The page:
by Robert Wilkinson
Today we send a birthday shout out to four major musical talents, each a legend in their own right! It's a big Happy to Johnny Otis, Edgar Winter, Earl Hines, and Alex Chilton.
We begin with the remarkable Johnny Otis (December 28, 1921 – January 17, 2012). Johnny Otis died this year after a career that spanned almost 60 years. Known as "the Godfather of Rhythm and Blues," he did everything from big band to boogie woogie to rock and roll. He discovered Etta James, Jackie Wilson, Hank Ballard, and Little Willie John, and produced the original recording of "Hound Dog" by Big Mama Thornton. For those things alone we all owe him big time (not to mention that he's also the father of Shuggie Otis!) Heeeere's Johnny!
One of the early standards of rock and roll done by hundreds of artists, here's Johnny Otis performing his monster hit on his tv show, "Willie and the Hand Jive."
From the 50s, an entire episode from KTLA of the Johnny Otis Show with Lionel Hampton
Here’s a great video clip from the early 70s with Johnny Otis, Shuggie Otis, and Roy Buchanan in a blistering performance of “Sweet Home Chicago” and “Bye Bye Baby”
Set to stills, the 1945 single of Johnny Otis doing the classic "Harlem Nocturne."
From the Johnny Otis show in 1959, here's the original single of Johnny's composition "Telephone Baby."
Also from a 1959 single, Johnny Otis ripping off his own composition, coming up with "Castin my spell"
Johnny Otis doing a funky instrumental a la the late 50s and early 60s called "The Hash."
We'll close today with one from a loooong time ago, featuring some cool jazz via Johnny and his orchestra, composed of some cats from Count Basie's band. For your enjoyment, "Jimmy's Round the Clock blues."
From here we give a very Merry and Happy everything to Edgar Winter (December 28, 1946). Brother of blues guitar Master Johnny Winter, Edgar has been a major player in his own right.
First, Edgar's huge hit! From "the Midnight Special" tv show in 1973, here's the Edgar Winter Group doing a 9 minute live performance of "Frankenstein."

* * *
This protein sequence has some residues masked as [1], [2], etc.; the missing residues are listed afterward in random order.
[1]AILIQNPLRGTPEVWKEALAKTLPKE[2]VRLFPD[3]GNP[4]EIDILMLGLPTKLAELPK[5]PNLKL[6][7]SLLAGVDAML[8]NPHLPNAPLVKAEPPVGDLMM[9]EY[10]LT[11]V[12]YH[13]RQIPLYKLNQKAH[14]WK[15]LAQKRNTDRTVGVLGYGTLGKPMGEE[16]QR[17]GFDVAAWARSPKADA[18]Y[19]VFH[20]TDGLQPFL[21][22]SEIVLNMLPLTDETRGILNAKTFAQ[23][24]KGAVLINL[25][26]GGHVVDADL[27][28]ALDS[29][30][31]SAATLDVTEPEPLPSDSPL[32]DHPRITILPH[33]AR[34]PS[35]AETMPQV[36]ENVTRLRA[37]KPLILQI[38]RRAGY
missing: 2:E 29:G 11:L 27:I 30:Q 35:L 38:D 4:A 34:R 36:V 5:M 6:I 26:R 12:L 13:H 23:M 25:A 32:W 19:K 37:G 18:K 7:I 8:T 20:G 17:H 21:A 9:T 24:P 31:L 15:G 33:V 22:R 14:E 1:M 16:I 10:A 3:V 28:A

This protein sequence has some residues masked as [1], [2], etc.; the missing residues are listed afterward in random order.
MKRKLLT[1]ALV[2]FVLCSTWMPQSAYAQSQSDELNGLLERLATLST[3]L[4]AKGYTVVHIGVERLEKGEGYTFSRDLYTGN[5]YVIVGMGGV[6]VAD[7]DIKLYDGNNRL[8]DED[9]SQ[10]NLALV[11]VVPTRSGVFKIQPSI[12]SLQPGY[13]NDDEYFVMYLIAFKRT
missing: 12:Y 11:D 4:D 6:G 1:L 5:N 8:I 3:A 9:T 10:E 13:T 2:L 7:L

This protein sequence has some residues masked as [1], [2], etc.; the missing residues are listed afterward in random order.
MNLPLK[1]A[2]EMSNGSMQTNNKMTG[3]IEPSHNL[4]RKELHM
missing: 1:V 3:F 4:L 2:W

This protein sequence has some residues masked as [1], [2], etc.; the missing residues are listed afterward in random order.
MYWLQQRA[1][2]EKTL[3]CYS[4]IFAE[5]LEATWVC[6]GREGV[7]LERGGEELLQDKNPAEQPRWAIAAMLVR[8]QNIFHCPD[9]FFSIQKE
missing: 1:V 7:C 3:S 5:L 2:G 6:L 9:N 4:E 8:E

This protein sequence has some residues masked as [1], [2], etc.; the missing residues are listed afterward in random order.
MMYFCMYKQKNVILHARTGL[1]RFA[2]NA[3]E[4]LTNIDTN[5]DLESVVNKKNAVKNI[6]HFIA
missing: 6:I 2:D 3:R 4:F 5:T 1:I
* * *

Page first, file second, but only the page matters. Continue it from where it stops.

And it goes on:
Here's Edgar doing a live version of another of his smash hits, "Free Ride"
From Denmark in 1970, Edgar and Johnny doing a great live performance of "Fast Life Rider."
We'll close with a great live audio-only recording from March 1970 of Edgar and his brother Johnny doing a 15 minute version of "Tobacco Road."
And now, last but never least, we celebrate the birthday of Jazz Piano Master Earl "Fatha" Hines (December 28, 1903 – April 22, 1983). He mentored a bunch of the greats, and was integral to the sounds created by Louis Armstrong, Billy Eckstine, Nat "King" Cole, Charlie Parker, and Duke Ellington, who said that "the seeds of bop were in Earl Hines's piano style."
From Wikipedia, "Hines was one of the most influential figures in the development of modern jazz piano and, according to one major source, is 'one of a small number of pianists whose playing shaped the history of jazz.'"
A little more: "On 28 December 1928 (so on his 25th birthday and 6 weeks before The Saint Valentine's Day massacre) the flashily-dressed and always-immaculate Hines opened at Chicago's Grand Terrace Cafe leading his own big-band, the pinnacle of jazz ambition at the time. "All America was dancing", Hines said - and for the next 12 years and through the worst of the Great Depression and Prohibition Earl Hines was "The Orchestra" in The Grand Terrace." (It just so happened that Al Capone owned the Grand Terrace, so Earl was Al Capone's house band!)
Here's the Piano Man!
We start with a video of Earl performing live in Berlin in 1965! For your enjoyment, "Memories of You." From the same jazz workshop, here's Earl and Teddy Wilson doing one of my faves, the classic "All of Me."
The Earl Hines Band live at Jazztage Berlin, November 1970 performing “Easy To Love,” “I Feel So Smoochie,” “Flowers,” and “Things Ain't What They Used To Be”
From 1976 at Wolf Trap Park Jazz Festival, a live 15 minutes of pure performance gold!
From the 1979 International Jazz Festival in Antibes, France, here’s a three part live performance!
Now for some great studio recordings!
From September 1928, the studio recording of "Caution Blues."
From December 1928, the studio recording of "I Ain't Got Nobody"
From 1929, the studio recording of "Glad Rag Doll."
From 1938, the Earl Hines Orchestra studio version of "Please Be Kind."
From 1939, “Rosetta”
From 1940, the original studio version of "Boogie Woogie On Saint Louis Blues"
From the Swing Era, here's Earl doing a great version of "Blue Skies."
Here's the studio version of "Blues in Thirds"
From January 1960, “Satin Doll”
From the 1965 album, "Live at the Village Vanguard," here's Earl in an audio-only live performance of "Lover come back to me"
With Budd Johnson wailing on sax, “Blues for Sale”
We'll close this birthday celebration with something Earl did in 1969, "You Are Too Beautiful."
If you want to know more about this legend, I found a great 7 part biography!
So it's a big Happy Birthday to 3 great 20th Century talents spanning over 70 years of great music! Some of the best of all time....
© Copyright 2012 Robert Wilkinson
ps - I only just found out that it's also Alex Chilton's birthday! Alex Chilton (December 28, 1950 – March 17, 2010) was the smoky lead vocal on "The Letter," "Cry Like A Baby," and more. Sorry that these live performances are all lip-synched, but that's the way it mostly was back then. RIP Alex. Wish you had outlived your second Saturn return ...